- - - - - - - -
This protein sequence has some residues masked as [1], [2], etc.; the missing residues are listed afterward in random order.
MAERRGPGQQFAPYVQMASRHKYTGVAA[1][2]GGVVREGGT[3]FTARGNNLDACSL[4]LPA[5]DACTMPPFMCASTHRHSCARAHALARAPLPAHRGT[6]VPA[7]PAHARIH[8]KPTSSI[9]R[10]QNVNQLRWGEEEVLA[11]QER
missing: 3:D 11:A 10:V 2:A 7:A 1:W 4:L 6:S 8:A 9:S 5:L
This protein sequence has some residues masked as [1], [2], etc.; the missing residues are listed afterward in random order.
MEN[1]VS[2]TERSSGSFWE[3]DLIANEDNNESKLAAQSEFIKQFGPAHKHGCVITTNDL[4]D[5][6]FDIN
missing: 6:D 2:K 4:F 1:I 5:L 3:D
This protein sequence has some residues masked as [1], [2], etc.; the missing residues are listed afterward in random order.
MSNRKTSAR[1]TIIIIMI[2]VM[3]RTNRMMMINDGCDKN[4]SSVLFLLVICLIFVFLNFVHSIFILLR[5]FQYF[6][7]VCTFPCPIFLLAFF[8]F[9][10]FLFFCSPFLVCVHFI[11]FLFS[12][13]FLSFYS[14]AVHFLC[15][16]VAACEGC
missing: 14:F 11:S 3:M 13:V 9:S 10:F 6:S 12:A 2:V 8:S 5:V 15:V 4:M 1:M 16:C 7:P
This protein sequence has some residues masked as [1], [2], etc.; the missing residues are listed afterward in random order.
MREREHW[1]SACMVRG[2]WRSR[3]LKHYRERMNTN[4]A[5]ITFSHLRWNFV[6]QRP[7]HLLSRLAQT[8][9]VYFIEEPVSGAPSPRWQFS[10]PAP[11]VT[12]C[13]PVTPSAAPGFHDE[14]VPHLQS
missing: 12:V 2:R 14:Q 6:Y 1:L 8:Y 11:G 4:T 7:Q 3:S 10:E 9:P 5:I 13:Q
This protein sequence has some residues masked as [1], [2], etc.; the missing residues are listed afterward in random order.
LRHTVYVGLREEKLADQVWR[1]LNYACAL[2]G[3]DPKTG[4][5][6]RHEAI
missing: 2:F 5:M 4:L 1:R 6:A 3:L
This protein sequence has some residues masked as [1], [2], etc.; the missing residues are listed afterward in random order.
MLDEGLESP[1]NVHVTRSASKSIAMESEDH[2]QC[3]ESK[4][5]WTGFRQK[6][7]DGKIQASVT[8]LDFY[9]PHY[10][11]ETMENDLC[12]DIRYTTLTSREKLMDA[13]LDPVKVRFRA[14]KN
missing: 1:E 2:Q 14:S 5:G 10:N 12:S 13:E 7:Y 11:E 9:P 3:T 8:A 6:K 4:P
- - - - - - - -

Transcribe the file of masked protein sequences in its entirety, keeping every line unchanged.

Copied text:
This protein sequence has some residues masked as [1], [2], etc.; the missing residues are listed afterward in random order.
MAERRGPGQQFAPYVQMASRHKYTGVAA[1][2]GGVVREGGT[3]FTARGNNLDACSL[4]LPA[5]DACTMPPFMCASTHRHSCARAHALARAPLPAHRGT[6]VPA[7]PAHARIH[8]KPTSSI[9]R[10]QNVNQLRWGEEEVLA[11]QER
missing: 3:D 11:A 10:V 2:A 7:A 1:W 4:L 6:S 8:A 9:S 5:L
This protein sequence has some residues masked as [1], [2], etc.; the missing residues are listed afterward in random order.
MEN[1]VS[2]TERSSGSFWE[3]DLIANEDNNESKLAAQSEFIKQFGPAHKHGCVITTNDL[4]D[5][6]FDIN
missing: 6:D 2:K 4:F 1:I 5:L 3:D
This protein sequence has some residues masked as [1], [2], etc.; the missing residues are listed afterward in random order.
MSNRKTSAR[1]TIIIIMI[2]VM[3]RTNRMMMINDGCDKN[4]SSVLFLLVICLIFVFLNFVHSIFILLR[5]FQYF[6][7]VCTFPCPIFLLAFF[8]F[9][10]FLFFCSPFLVCVHFI[11]FLFS[12][13]FLSFYS[14]AVHFLC[15][16]VAACEGC
missing: 14:F 11:S 3:M 13:V 9:S 10:F 6:S 12:A 2:V 8:S 5:V 15:V 4:M 1:M 16:C 7:P
This protein sequence has some residues masked as [1], [2], etc.; the missing residues are listed afterward in random order.
MREREHW[1]SACMVRG[2]WRSR[3]LKHYRERMNTN[4]A[5]ITFSHLRWNFV[6]QRP[7]HLLSRLAQT[8][9]VYFIEEPVSGAPSPRWQFS[10]PAP[11]VT[12]C[13]PVTPSAAPGFHDE[14]VPHLQS
missing: 12:V 2:R 14:Q 6:Y 1:L 8:Y 11:G 4:T 7:Q 3:S 10:E 9:P 5:I 13:Q
This protein sequence has some residues masked as [1], [2], etc.; the missing residues are listed afterward in random order.
LRHTVYVGLREEKLADQVWR[1]LNYACAL[2]G[3]DPKTG[4][5][6]RHEAI
missing: 2:F 5:M 4:L 1:R 6:A 3:L
This protein sequence has some residues masked as [1], [2], etc.; the missing residues are listed afterward in random order.
MLDEGLESP[1]NVHVTRSASKSIAMESEDH[2]QC[3]ESK[4][5]WTGFRQK[6][7]DGKIQASVT[8]LDFY[9]PHY[10][11]ETMENDLC[12]DIRYTTLTSREKLMDA[13]LDPVKVRFRA[14]KN
missing: 1:E 2:Q 14:S 5:G 10:N 12:S 13:E 7:Y 11:E 9:P 3:T 8:A 6:K 4:P